“It has been widely anecdotally reported that ASMR helps people to relax, but ours is the first published experiment to show these changes in emotion. We also showed that it wasn’t just watching videos in general that had this effect, as ASMR participants didn’t respond to the ‘control’ videos we showed them in the same way.”

The paper, “More than a feeling: Autonomous sensory meridian response (ASMR) is characterized by reliable changes in affect and physiology” has been published in the journal, PLOS One

Research contact:  g.poerio@sheffield.ac.uk

Who knew that dryer sheets can cause acne?

September 27, 2018

Using well-laundered, unsullied linens and towels can help you to avoid acne and eczema, right? This seems like a no-brainer, but it comes with a big caveat. You actually may be aggravating your skin condition, if you are throwing your linens into the dryer with products that infuse them with fabric softener. .

It’s true: Another seemingly harmless household product is out to ruin your skin, Prevention magazine reported on September 19.

In a Reddit post first spotted by MarieClaire.com that now has gone viral, one contributor who goes by the username of /regissss said, “PSA: Dryer sheets can cause acne”—sending everyone who ever has had zits into a frantic tailspin.

The Reddit contributor went on to say that, although she has been eliminating products from her routine for the last year in an effort to find the cause of her breakouts—including switching  laundry products to sensitive-skin–friendly detergents and dryer sheets—she still has been battling acne.

“Finally,” she wrote, “about a month ago, I cut out everything except All Free and Clear detergent and white vinegar as softener from my laundry routine.”. The result? Surprisingly clear skin.

“I went from having a new pimple or two a day to close to zero pimples per day almost overnight,” /Regissss claimed; “And within two weeks, my skin had almost completely cleared up.” It’s been a month, she says and her skin only has continued to improve.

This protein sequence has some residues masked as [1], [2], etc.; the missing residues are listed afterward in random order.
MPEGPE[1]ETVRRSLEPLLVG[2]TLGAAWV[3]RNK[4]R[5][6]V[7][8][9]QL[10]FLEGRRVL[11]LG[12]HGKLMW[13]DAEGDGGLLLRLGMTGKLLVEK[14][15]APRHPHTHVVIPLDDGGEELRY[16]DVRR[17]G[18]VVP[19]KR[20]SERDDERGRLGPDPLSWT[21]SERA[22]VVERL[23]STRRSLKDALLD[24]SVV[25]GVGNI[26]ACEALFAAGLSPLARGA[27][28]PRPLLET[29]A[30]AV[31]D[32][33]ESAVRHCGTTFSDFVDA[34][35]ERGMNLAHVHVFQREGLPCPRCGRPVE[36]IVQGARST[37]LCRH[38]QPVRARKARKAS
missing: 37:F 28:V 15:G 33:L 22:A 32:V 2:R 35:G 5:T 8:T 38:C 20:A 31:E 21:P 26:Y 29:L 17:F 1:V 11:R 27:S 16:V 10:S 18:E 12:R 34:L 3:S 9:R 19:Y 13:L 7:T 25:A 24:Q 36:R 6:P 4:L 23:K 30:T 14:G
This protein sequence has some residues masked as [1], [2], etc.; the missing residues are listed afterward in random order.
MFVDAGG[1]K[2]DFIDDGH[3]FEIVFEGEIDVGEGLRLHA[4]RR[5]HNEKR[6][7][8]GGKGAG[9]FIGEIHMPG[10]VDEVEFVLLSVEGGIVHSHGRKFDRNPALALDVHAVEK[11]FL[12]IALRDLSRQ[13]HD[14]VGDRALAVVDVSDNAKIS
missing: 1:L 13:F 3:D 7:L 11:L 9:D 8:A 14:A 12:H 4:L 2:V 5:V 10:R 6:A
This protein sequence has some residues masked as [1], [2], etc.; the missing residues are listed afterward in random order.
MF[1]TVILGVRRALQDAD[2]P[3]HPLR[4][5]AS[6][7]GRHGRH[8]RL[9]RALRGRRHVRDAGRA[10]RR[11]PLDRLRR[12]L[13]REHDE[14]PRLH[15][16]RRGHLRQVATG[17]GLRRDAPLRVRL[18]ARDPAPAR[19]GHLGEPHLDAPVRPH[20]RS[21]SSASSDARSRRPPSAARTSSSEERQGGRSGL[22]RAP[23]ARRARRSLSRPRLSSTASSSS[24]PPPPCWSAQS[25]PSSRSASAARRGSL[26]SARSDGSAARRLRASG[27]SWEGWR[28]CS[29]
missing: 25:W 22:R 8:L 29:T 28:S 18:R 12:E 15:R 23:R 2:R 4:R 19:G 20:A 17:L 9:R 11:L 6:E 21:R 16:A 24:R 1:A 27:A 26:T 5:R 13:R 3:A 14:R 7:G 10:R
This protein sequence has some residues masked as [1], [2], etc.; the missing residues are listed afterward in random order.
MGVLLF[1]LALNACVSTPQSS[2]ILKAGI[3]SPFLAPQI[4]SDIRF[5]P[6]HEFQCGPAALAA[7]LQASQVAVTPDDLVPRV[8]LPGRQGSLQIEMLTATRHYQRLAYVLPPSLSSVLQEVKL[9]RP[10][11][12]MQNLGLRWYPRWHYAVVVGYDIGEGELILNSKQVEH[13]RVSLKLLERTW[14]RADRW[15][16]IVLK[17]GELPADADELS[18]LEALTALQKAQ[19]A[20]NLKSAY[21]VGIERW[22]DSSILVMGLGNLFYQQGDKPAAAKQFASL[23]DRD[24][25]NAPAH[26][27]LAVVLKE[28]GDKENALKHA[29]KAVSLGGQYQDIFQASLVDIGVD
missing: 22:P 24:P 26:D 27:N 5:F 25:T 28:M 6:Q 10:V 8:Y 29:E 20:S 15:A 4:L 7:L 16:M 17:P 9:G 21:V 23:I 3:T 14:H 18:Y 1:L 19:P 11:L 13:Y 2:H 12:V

“My skin’s recovery has been dramatic since then, and my dermatologist confirmed that dryer sheets can be a huge trigger for some people,” she continued in the post.

“Apparently, [dryer sheets] coat fabric (including your pillowcases) in a thin layer of wax and grease, which can leach into your pores at night while you sweat. This is why they’re so greasy when you put them in but so dry when you take them out.”

A dermatologist interviewed for WebMD also names dryer sheets as one of the 12 most common skin irritants. “You see rashes in places that are covered by clothing and relative sparing where the clothing is not,” says Amy Newburger, MD, a dermatologist in private practice in Scarsdale, New York., author of the book Looking Good at Any Age and spokesperson for the American Academy of Dermatology (AAD). “That’s a big giveaway.”

So if you’ve been struggling with breakouts, rashes, and/or sensitivity and have tried virtually everything, try cutting out your dryer sheets for a month and see how your skin responds. You can use wool dryer balls to curb static, and as for the softness? Well, maybe the fact that your skin could be happier will make up for your slightly scratchier sheets.

Research contact: mediarelations@aad.org